City Attorney Weighs In On Conflicts of Interest

I have to admit that when I read Phil’s piece about City Commissioner, Tracy Houck and CDBG funding, I was a little lost. I struggled through it a few times, and really never knew what happened other than the Community Development Council (“CDC”), which allocates CDBG funding, originally voted to recommend to the City Commission that the Paris Gibson Square’s grant request not be funded.  Then, apparently there was some sort of inquiry by Commissioner Houck, the vote was changed, and now the CDC has recommended that PGS receive about $27,0000.00 in CDBG funds.

A March 14, 2017, letter from Commissioner Houck to Craig Raymond (the last two pages of this linked .pdf file), the City Planning and Community Development Director, sheds some light on this. In the letter, Houck says that the CDC Chairperson, Harmony Wolfe, was somehow affiliated with PGS (it’s hard to be sure because Houck says in her letter that Wolfe was both an employee and an independent contractor), but left that affiliation under less than amicable circumstances. Apparently Wolfe alleges sexual harassment against an unnamed PGS employee and intends to pursue it in litigation. Houck suggests that PGS and Great Falls Public School staff investigated these allegations, and determined them to be false. I do not believe they have been adjudicated by any independent finder of fact. Houck alleges a “vendetta” by Wolfe, and asserts she should recuse herself for such conflicts of interest.

This letter was on PGS letterhead and was written by Houck as the Executive Director of PGS.

A day earlier, though, Commissioner Houck had emailed Raymond, City Commissioner Bill Bronson, City Manager Greg Doyon, and another member of planning staff (This email can be found in Phil’s post). In this email, Houck complained of conflicts of interest by Mayor Bob Kelly and a NeighborWorks staff person. She makes only a vague reference to Wolfe, despite the fact that the following day she accuses her of a “vendetta.” This email was clearly written as a City Commissioner.

Then, apparently, based on Houck’s complaints of conflicts of interest, on March 16, Greg Doyon emailed Houck and said, in essence, she and Wolfe would have to recuse themselves, and there would be a re-vote to see if PGS would get its funding. It did. (GFDA was also funded, NeighborWorks apparently was not. See p. 68, here).

What helped to figure this out is City Attorney, Sara Sexe’s letter to Commissioner Houck from March 20, 2017 (pages 1 and 2), instructing Houck that she should “not vote or participate in any Commission action or discussion” related to the CDBG grant process.

So, roughly here is what I think we know: Wolfe apparently voted on grant allocations and according to Houck, down voted the PGS application. According to Houck, Wolfe had a conflict of interest in so voting. So Houck contacted the City, to complain about Wolfe’s participation, but was Houck doing so a conflict of interest?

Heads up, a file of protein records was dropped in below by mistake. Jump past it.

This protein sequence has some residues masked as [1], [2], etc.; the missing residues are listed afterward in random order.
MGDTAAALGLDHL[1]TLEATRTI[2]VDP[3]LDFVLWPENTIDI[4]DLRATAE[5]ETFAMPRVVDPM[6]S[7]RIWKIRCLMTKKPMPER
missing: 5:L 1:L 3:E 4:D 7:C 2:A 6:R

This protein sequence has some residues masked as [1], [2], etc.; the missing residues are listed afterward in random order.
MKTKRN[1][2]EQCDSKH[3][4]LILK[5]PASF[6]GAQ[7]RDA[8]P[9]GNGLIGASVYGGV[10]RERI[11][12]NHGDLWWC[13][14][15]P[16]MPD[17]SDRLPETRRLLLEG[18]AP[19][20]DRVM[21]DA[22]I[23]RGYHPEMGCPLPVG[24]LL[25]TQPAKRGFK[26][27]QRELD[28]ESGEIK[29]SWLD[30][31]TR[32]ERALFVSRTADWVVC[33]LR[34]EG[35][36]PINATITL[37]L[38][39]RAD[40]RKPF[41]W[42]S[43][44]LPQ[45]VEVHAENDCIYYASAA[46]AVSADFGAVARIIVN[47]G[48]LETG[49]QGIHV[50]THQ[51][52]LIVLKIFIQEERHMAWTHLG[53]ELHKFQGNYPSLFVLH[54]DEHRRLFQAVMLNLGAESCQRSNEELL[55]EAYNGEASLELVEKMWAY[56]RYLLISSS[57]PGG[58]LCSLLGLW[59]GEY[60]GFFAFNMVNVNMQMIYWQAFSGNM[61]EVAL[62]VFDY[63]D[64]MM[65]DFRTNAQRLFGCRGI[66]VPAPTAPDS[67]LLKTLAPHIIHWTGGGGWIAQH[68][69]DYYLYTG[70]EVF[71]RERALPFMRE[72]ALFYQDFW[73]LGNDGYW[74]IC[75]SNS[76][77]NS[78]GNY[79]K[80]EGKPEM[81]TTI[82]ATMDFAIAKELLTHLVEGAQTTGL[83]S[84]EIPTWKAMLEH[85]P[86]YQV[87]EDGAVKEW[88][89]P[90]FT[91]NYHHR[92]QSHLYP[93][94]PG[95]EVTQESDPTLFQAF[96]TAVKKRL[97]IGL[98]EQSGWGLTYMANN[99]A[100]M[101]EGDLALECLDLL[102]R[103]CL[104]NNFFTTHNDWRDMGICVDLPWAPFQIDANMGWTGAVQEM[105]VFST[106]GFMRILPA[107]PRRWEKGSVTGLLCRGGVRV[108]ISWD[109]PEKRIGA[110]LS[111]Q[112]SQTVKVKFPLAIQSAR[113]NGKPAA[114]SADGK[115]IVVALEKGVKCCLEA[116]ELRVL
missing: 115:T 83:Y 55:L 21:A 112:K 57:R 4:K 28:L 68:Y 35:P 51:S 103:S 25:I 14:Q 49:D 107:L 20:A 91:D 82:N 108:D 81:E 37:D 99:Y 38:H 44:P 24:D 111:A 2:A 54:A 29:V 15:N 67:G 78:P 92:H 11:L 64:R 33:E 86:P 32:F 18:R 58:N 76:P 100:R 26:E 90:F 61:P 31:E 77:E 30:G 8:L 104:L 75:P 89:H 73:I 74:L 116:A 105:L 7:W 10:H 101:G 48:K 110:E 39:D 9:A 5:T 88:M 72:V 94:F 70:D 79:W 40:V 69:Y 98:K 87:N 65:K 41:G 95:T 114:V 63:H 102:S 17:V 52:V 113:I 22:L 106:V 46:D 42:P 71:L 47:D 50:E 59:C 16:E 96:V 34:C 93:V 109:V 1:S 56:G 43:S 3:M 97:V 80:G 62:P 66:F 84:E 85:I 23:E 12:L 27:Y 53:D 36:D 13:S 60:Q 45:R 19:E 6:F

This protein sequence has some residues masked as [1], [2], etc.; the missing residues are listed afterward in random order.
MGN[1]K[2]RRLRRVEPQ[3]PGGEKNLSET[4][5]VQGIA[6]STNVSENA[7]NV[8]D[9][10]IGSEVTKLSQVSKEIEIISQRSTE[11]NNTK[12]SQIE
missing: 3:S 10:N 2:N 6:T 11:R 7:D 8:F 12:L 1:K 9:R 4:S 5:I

As a result of Houck’s allegations, there was a revote with Wolfe not participating, and under the revote, the CDC awarded PGS its grant money. I can’t suggest that the PGS as an entity should have been unable to complain of a potential conflict simply because its Executive Director is a City Commissioner. Maybe a different PGS employee should have made the Complaint. But this whole thing leaves a number of questions.

First, in her March 13 email to City staff, Houck complains of a conflict of interest on the part of Mayor Kelly. Why was this question not raised earlier, or did she only care when PGS wasn’t funded? And then PGS gets its funding, and we don’t hear another word about that conflict. Does it seem as though Commissioner Houck had more interest in making sure her employer got funding than she did in protecting the public from a conflict of interest that she alleged? (I am certainly not alleging a conflict on the Mayor’s part–I don’t know the details of his relationship with GFDA.)

Second, Houck definitely participated in the discussions related to CDBG contrary to Sexe’s admonitions at the March 20, 2017, work session. Sexe’s letter was dated March 20 and was noted to have been hand delivered. Can we assume it was hand delivered before the meeting? If so, it seems Houck ignored the conflict of interest. I don’t know when she received the letter.

Third, the March 13, 2017, email is concerning. She wrote to City staff about her employer’s business as a City Commissioner. Who was she representing, the voters or Paris Gibson Square?

Here is the City’s Ethical Code. I guess you can be the judge.

Last Question: Where is the local media on this questions?


Posted by Gregg Smith

Gregg Smith is a Great Falls attorney and businessperson. He writes a monthly column for the Great Falls Tribune.

Reader interactions

8 Replies to “City Attorney Weighs In On Conflicts of Interest”

  1. Capt BlackEagle May 3, 2017 at 2:03 PM

    I didn’t think you could be both an employee and an independent contractor? The whole purpose of the contractor registration law was to keep that from happening.


  2. Capt. – Houck is an agent of the city as commissioner plus a CEO of Paris Gibson Square. According to HUD rules, she must recuse herself from any discussion regarding PGS getting CDBG funds from the city. What she did is a “real” conflict of interest in HUD’s terms.


  3. There are 25,137 active registered voters and 12,624 inactive registered voters in Great Falls according to the city’s adopted budget for fiscal year 2017. Amongst those voters are potential candidates for the city commission and the community development council with zero potential for conflicts of interest. Citizens with no ties to the the non-profits that compete for city funds. It’s maddening that Great Falls continues to elect and appoint people to office having any potential for a conflict of interest when there’s a whole city full of people without such baggage.